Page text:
This week in the global economy, Wall Street takes the spotlight in finance performance with a fourth consecutive week of gains, led by positive reports in corporate earnings. After digesting the news of Brexit, stock markets in the US, Europe and Japan are trading with more stability and the central banks of each respective economy will meet next week to determine their response in terms of policy. In coffee news, the C market spent the week under the influence of fundamental factors. Reports of cold temperatures and light frost in Brazil sparked a recovery on Monday and kept C pricing floating above the $1.45 gap established on July 11th. Today’s much-awaited news of an end to the Colombian truckers’ 46 day strike and a recovering US dollar sent futures prices stammering back down, ending the week nearly $0.05 lower from last Friday’s close. Happy Friday.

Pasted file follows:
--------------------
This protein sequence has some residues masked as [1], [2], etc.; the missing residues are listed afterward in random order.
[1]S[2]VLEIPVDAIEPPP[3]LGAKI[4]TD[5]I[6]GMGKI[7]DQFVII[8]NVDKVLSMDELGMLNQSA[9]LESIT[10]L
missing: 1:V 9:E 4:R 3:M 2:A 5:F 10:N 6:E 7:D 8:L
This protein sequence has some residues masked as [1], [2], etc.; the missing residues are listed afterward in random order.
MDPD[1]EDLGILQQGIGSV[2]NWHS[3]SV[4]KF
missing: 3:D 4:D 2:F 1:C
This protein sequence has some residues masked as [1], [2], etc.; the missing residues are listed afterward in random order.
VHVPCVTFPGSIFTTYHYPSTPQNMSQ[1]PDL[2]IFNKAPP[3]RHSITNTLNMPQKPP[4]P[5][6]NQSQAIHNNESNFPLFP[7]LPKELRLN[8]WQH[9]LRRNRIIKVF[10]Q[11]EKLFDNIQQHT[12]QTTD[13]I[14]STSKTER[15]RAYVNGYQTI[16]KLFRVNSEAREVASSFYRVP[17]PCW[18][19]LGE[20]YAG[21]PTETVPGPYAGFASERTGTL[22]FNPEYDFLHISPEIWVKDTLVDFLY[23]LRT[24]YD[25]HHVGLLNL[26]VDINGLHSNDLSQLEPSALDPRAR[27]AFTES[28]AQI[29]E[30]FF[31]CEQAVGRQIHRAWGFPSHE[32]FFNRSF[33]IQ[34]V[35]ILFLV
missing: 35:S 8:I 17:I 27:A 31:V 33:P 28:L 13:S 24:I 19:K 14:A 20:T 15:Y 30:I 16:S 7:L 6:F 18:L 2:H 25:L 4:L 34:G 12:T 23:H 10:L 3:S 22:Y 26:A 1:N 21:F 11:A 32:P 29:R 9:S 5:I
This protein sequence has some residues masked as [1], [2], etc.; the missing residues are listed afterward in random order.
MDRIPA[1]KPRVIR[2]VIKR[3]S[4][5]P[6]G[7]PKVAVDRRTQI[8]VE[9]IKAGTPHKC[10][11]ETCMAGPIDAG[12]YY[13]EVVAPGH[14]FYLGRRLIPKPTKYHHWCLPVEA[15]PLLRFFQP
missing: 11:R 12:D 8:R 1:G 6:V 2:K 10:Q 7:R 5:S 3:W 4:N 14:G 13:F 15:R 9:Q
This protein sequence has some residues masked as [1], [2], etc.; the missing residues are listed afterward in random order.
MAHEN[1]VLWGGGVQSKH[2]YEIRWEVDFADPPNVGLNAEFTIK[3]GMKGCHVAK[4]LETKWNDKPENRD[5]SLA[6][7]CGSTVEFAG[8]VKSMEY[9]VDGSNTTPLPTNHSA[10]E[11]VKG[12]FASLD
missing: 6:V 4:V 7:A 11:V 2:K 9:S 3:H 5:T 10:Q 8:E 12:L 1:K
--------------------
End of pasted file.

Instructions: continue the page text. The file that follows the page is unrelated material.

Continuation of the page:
The technical picture is relatively straightforward when fundamental factors hold sway. Given the market’s near instantaneous reaction to news of frost or the reopening of a crucial supplier like Colombia, technical charting becomes accessory after the fact. On the weekly chart above, pricing shied away from the brief spurt above $1.4685 but did not test very far below the first Fibonacci level of support at $1.41. Today’s close is inches away from the near level support of $1.4145 and C pricing will have to navigate next week’s central bank decisions alongside other commodities and financial instruments, still needing a definitive close above $1.4685 to continue its upside march. Despite today’s setback, the C market remains broadly upbeat and will need to end trading below $1.3770. Since June 13th, C pricing has climbed one week only to fall the next, trading in a twenty cent range but overall losing only $0.0095 since the 13th’s close. This sort of volatility is a clear risk for anyone using differentially priced coffee, particularly as the market continues to build away from the year’s lows.